Astronauts Restore Space Station to Full Health in Quick Repair Spacewalk

By Sarah Lewin, Staff Writer | May 23, 2017 10:14am ET
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During a spacewalk May 23, NASA astronaut Jack Fischer waved at French astronaut Thomas Pesquet, filming from inside the International Space Station, as Fischer worked to install wireless antennas outside the Destiny lab. The spacewalk's main purpose was to replace a failed data relay box. Credit: NASA TV
NASA astronauts sped through an urgent spacewalk this morning (May 23) to replace a malfunctioning computer relay box outside the International Space Station, completing the trip outside in 2 hours and 46 minutes.

Astronaut Leland Melvin Celebrated for Work Championing Women

By Hanneke Weitering, Staff Writer-Producer | May 23, 2017 08:30am ET
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Leland Melvin, the NFL football player turned NASA astronaut, now spends his days inspiring women and minorities to pursue careers in STEAM fields (science, technology, engineering, art and math). Today the storytelling platform Makers, which features trailblazing women of the world, is celebrating Melvin's work on gender equality by adding him to a new, select group called Makers Men.

WA telescope offers new clue on fast radio burst mystery

By Tom Wildie
Photo: The FRB detected by the ASKAP near Geraldton is one of just a few dozen discovered by astronomers. (Supplied: CSIRO)
Astronomers could soon be able to pinpoint the origin of mysterious fast radio bursts (FRBs), after a new telescope in Western Australia detected one after just four days of searching.
FRBs are short, sharp spikes of radio waves, emitted somewhere in deep space, that last less than five milliseconds.

What causes them is unknown, but hypotheses range from exploding stars to emissions from extra-terrestrial spacecraft.

Food Unwrapped: One slice of brown bread has as much salt as THIS many packets of crisps

FOOD UNWRAPPED on Channel 4 tonight revealed just how much salt is in your pack of crisps.
By Emily Hodgkin
Low sodium salt products are is hitting the market - bringing down the salt content of products.
But can Britons guess how much salt in the seemingly healthy food they eat every day.
Kate Quilton, a presenter on the Channel 4 show, hit the streets to test the British public's knowledge.
They were shocked to discover just how much salt was in their food.

GETTYSalt in food: Channel 4 tonight revealed just how how much salt is in your food

Martian Sky Went Metal After Meteor Strikes

By Charles Q. Choi, Space.com Contributor | May 22, 2017 03:06pm ET
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An artist's conception of NASA's Mars Atmosphere and Volatile Evolution (MAVEN) spacecraft overlooking Mars as the planet is bombarded by meteors. Credit: Anil Rao
Metal detected in the sky of Mars may come from meteors streaking through the Red Planet atmosphere, a new study finds.
Interplanetary dust motes and chunks of rock often plunge at high speeds

Supernova Face-Off May Solve 40-Year-Old Antimatter Mystery

By Charles Q. Choi, Space.com Contributor | May 22, 2017 11:45am ET
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Two white dwarfs head toward a collision in this artistв─(tm)s illustration. New research suggests that the Milky Way's preponderance of positrons could come from a specialized type of supernova from colliding low-mass white dwarfs в─" an explosion that is difficult to detect, but rich in an isotope that generates this kind of antimatter. Credit: NASA/Tod Strohmayer (GSFC)/Dana Berry (Chandra X-Ray Observatory)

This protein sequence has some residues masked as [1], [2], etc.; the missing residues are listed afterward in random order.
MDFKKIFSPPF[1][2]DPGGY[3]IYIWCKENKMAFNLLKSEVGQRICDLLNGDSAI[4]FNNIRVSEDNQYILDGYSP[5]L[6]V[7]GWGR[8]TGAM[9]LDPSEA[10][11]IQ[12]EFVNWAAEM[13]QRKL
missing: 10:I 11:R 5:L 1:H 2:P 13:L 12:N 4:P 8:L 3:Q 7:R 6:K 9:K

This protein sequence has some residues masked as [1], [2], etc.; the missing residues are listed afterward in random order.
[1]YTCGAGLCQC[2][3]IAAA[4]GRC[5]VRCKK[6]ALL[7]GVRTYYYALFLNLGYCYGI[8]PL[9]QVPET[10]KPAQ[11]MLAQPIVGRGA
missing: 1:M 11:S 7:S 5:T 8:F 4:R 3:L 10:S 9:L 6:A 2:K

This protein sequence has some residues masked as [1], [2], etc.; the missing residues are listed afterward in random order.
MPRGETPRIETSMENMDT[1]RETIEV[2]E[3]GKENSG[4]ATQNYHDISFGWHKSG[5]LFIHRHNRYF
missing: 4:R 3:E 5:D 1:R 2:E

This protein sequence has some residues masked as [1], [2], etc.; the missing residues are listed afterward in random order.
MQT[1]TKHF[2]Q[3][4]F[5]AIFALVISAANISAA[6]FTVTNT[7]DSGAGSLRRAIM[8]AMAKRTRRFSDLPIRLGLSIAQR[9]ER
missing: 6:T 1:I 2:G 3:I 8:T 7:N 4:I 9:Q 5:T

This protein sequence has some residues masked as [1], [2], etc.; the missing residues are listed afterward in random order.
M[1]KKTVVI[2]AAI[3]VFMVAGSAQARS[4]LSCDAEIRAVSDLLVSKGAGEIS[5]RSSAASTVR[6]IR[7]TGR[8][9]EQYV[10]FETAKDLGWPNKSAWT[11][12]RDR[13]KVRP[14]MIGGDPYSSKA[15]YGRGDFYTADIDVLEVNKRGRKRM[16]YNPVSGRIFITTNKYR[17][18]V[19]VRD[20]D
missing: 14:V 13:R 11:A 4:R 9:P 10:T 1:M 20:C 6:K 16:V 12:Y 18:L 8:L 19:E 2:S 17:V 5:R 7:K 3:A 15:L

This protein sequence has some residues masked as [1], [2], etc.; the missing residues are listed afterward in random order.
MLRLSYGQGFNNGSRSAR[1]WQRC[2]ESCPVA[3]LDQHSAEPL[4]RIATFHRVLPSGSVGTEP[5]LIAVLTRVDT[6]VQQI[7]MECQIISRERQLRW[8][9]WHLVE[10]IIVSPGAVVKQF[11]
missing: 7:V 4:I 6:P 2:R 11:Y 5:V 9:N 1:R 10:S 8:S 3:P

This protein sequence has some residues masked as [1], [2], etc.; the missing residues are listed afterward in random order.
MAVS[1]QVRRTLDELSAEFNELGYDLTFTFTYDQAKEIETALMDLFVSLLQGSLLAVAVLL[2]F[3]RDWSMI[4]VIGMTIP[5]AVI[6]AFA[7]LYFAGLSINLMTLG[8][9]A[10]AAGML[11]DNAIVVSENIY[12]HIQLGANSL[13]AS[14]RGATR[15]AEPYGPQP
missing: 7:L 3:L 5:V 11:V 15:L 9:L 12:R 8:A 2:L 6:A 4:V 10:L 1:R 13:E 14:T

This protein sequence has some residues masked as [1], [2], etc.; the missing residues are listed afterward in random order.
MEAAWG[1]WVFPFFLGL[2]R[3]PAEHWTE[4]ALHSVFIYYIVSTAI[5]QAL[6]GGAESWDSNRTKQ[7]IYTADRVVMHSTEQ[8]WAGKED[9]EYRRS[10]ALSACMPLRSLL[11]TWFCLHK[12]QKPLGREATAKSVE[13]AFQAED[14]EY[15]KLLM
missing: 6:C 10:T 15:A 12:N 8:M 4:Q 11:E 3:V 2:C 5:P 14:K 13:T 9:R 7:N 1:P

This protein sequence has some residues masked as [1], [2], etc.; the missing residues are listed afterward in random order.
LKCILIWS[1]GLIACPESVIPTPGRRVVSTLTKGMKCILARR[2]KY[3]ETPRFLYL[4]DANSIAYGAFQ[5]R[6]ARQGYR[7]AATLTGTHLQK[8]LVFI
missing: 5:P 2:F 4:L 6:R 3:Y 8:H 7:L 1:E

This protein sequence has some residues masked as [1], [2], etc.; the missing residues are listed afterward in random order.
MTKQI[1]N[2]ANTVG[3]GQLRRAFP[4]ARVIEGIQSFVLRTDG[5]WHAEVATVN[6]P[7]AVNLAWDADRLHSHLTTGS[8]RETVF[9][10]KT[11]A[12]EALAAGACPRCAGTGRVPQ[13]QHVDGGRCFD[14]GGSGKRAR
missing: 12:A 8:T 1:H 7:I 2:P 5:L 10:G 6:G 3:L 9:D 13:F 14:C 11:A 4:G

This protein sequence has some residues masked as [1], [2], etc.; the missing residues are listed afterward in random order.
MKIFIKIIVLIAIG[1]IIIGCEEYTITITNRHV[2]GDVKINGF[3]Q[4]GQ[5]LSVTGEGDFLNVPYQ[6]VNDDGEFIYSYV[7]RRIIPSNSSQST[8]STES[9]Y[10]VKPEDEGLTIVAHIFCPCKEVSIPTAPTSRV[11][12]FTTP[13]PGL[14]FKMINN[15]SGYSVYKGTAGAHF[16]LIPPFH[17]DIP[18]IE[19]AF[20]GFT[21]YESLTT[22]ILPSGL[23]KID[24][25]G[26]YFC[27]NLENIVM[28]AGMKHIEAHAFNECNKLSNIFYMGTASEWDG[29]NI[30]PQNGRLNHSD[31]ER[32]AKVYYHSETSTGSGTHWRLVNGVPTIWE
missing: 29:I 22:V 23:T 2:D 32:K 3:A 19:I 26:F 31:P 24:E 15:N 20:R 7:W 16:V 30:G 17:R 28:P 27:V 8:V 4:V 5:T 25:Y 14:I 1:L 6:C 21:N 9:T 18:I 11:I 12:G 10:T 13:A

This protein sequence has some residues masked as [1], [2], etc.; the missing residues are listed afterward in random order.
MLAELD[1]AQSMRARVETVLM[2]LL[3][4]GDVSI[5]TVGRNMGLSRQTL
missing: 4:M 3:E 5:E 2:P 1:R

Air Force Lays Out Its Case for Keeping Space Operations

By Phillip Swarts, SpaceNews | May 22, 2017 03:00pm ET
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Air Force Chief of Staff Gen. David Goldfein testifies before the House Armed Service Committee April 5, 2017. Credit: Scott Ash/Air Force
WASHINGTON - Separating space operations from the Air Force would hamper the service's efforts to address threats in orbit, Chief of Staff Gen. David Goldfein said May 17.

2018 Budget Proposal to Spread Cuts Across NASA Programs

By Jeff Foust, SpaceNews Writer | May 22, 2017 04:15pm ET
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NASA's famous emblem. Credit: NASA
Updated May 20 at 9 a.m. Eastern.
WASHINGTON - More than $560 million in budget cuts will be spread across many NASA programs, from science to human spaceflight, when the White House releases its complete fiscal year 2018 budget proposal next week.
The White House is expected to release its full 2018 budget proposal May

New Method Builds Bricks Using Fake Lunar Soil, Heat from Sun

By Tereza Pultarova | May 22, 2017 04:10pm ET
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Moon explorers could one day build their houses from bricks made out of lunar soil, or regolith, using just the energy of the sun, according to a new experiment by the European Space Agency (ESA).
Using volcanic material with composition similar to that of lunar dust, a team led by materials engineer Advenit Makaya 3D-printed bricks and baked them in a solar furnace. The German Aerospace Center's (DLR) facility in Cologne, Germany, runs the furnace.

Cruz to Hold Hearing on Updating the Outer Space Treaty

By Jeff Foust, SpaceNews Writer | May 22, 2017 04:35pm ET
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Sen. Ted Cruz (R-Texas), chairman of the Senate's space subcommittee, says a planned May 23 hearing will examine potential changes to the outer Space Treaty to reflect growing commercial space activities. Credit: Senate Commerce Committee webcast
WASHINGTON - The chairman of the Senate's space subcommittee said May 16 that his committee will hold a hearing next week to hear testimony on possible updates to a 50-year-old treaty that is the cornerstone of international space law.

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